detail parameter. When the IM program receives the busy signal,
it turns auto-responding and away status off.
- The current proposal does not address RSI prevention programs like Workrave.
- Security implications of the locked mode.
- The disparity in screen saver responsibilities between normal screen saver activation and xlock activation.
Uploaded a new version of ORBit2 that fixes bug #317352. It seems that at some point ORBit2 stopped building the API documentation by default, so it wasn’t included in liborbit2-dev anymore. Fixed that by providing the –enable-gtk-doc configure option. But then the API documentation is in a really bad state.
Also noticed that the linc-cleanup-sockets utility program hardcodes /tmp. Added a simple patch to GNOME bug #149394 that fixes this problem and commited it after I got Michael Meeks’ permission. This fix isn’t in the Debian package yet, though.
There has been much talk lately about notifications in GNOME. Here are my thoughts. Basically there are different kinds of notifications:
- Notifications that need attention soon. This includes things like notebook battery running low, a phone call, an IM chat request, or an appointment. Generally these kinds of notifications need to draw attention to themselves without being distracting. While they need to taken care of, you normally want to finish the current sentence in the letter you are writing, read the current paragraph on the web page you are visiting, or quickly jot down your thoughts so they don’t get lost.Generally these kinds of notifications should only disappear when one of the following happens:
- The user explicitly dismissed them (“I know that the battery is running low.”) or handles them (picks up the phone). Normally the notification itself should offer an easy way to do both.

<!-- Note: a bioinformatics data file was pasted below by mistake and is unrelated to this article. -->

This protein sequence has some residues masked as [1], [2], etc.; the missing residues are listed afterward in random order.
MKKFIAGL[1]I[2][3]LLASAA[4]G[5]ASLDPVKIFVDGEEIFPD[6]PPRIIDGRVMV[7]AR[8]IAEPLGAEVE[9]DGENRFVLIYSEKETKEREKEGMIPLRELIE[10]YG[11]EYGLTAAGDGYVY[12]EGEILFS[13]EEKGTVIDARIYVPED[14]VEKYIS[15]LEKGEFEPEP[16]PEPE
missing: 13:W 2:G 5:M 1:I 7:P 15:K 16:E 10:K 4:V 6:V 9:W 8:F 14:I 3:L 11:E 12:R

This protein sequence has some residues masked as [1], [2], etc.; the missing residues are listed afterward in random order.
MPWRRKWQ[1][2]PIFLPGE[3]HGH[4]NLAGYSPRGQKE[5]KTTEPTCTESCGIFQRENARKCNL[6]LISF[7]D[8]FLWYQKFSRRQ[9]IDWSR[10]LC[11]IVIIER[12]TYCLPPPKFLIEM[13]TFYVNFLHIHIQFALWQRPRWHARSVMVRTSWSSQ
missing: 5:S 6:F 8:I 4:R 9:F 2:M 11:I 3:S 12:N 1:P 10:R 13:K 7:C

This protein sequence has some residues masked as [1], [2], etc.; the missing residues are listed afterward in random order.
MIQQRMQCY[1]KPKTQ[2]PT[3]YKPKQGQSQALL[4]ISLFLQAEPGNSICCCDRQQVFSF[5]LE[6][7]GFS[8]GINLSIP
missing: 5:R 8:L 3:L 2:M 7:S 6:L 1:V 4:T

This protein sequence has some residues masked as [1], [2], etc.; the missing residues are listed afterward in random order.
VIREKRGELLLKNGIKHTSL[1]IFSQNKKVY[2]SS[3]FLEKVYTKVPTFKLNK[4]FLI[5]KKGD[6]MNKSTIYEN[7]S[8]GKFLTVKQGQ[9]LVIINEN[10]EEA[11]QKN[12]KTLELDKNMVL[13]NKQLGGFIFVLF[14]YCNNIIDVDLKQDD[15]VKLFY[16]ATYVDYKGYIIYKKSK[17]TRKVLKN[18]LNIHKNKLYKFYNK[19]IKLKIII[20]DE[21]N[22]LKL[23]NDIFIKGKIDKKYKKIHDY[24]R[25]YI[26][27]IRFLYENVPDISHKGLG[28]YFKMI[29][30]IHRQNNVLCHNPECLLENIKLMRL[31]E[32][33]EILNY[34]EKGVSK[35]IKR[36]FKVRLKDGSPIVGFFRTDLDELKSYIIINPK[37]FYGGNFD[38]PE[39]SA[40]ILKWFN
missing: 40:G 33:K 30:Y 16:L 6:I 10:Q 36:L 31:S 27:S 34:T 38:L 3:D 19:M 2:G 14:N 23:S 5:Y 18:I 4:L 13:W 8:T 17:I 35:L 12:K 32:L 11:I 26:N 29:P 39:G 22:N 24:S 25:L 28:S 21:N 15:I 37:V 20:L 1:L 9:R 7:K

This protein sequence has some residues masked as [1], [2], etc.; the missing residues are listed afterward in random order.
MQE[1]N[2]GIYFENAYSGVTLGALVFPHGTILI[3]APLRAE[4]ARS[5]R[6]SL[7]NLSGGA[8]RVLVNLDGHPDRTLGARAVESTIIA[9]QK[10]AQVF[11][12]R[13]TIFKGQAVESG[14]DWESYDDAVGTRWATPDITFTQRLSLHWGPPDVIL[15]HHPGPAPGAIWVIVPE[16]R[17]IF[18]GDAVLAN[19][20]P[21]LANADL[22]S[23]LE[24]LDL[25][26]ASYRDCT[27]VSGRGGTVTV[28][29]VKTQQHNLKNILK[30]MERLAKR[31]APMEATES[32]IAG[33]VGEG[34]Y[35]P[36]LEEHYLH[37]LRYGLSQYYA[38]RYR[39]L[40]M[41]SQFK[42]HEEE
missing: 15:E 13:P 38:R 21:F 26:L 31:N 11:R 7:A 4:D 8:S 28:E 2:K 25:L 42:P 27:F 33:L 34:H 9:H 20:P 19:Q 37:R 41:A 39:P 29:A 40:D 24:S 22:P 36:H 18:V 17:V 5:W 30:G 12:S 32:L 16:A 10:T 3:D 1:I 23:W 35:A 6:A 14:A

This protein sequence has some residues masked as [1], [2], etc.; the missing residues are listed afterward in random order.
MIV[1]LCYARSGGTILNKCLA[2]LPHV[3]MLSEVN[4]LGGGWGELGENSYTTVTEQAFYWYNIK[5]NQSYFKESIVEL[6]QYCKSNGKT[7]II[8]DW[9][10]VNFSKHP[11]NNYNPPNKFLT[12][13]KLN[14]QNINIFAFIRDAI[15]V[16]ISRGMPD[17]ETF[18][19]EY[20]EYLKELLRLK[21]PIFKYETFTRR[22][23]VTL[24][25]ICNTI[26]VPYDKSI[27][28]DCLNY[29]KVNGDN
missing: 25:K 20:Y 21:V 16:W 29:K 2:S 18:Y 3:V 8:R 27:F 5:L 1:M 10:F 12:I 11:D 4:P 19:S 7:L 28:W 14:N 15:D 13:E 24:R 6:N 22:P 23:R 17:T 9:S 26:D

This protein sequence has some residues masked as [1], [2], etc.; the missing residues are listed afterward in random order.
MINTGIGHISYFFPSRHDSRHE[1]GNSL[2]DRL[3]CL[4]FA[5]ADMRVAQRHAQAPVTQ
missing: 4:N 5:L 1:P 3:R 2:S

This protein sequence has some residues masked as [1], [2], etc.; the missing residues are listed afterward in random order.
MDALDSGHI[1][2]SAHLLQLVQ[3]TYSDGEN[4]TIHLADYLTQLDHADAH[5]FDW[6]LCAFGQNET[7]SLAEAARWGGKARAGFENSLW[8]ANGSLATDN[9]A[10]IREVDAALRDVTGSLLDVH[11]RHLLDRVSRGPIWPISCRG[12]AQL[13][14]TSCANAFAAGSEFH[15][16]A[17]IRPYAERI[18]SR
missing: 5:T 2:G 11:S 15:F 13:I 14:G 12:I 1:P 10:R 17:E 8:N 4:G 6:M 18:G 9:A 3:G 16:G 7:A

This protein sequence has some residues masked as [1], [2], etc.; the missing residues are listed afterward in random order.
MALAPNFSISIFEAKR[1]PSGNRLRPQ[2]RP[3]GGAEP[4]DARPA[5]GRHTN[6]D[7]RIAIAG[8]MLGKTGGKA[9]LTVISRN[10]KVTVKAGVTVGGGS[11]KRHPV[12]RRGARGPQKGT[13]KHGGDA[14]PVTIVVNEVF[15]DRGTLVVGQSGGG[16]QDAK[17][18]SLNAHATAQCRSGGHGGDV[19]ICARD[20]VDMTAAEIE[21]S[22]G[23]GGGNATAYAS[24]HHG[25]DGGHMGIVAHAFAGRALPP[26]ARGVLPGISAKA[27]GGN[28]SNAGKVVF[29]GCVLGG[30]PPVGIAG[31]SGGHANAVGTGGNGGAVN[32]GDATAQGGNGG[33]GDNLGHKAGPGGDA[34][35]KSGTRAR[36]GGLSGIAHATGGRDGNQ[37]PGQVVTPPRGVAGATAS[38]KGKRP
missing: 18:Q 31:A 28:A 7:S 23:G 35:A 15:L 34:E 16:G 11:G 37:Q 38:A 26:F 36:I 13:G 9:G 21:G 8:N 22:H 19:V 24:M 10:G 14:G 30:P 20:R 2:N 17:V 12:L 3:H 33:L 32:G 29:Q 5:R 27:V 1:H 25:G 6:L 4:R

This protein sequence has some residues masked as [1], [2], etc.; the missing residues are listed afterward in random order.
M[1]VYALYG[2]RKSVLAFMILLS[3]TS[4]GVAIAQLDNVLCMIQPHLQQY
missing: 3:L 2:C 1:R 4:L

- The condition for the notification goes away. For example, a notebook running low on battery was reconnected to the power grid or a caller has hung up. The latter kind of notifications can then often be replaced by a type 2 notification.
- The condition for the notification has become irrelevant. For example, a meeting is over according to the timetracking application, but the user has not taken action.
In general such a notification should not go away automatically, since the situation has to be taken care off, even if the user is not currently at his computer. For example, a user has taken a coffee break and forgotten about a meeting. In the meantime the computer pops up a notification about it. If the notification would automatically disappear after a few minutes, the user might never notice that it had been there in the first place. If it stays, he will notice it and can still go to his meeting (better late than missing it completely).
I think for this kind of notifications, popups are the best approach.
- Notifications about events that the user will want to check often, but that are not time critical. These kinds of notifications must be handled at some point, though. The poster child of this kind of notifications is of course e-mail. Such a notification should also provide the ability to quickly access the object the notification is about, for example open your inbox folder. Generally these kinds of notifications don’t go away, as long as the condition is true. If there is new e-mail, there is new e-mail.The best approach to these kinds of notifications is in my opinion icons in the panel, possibly using the notification applet. Icons are unobstrusive and can be checked quickly.
- Finally there is a group of things that aren’t notifications at all, but more information that the user wants to process from time to time. There is no harm if you miss a notification. Examples are news feeds or when somebody else added an appointment to your calendar. In the latter case, you would notice this appointment either when you are checking your calendar, or when the appointment is due.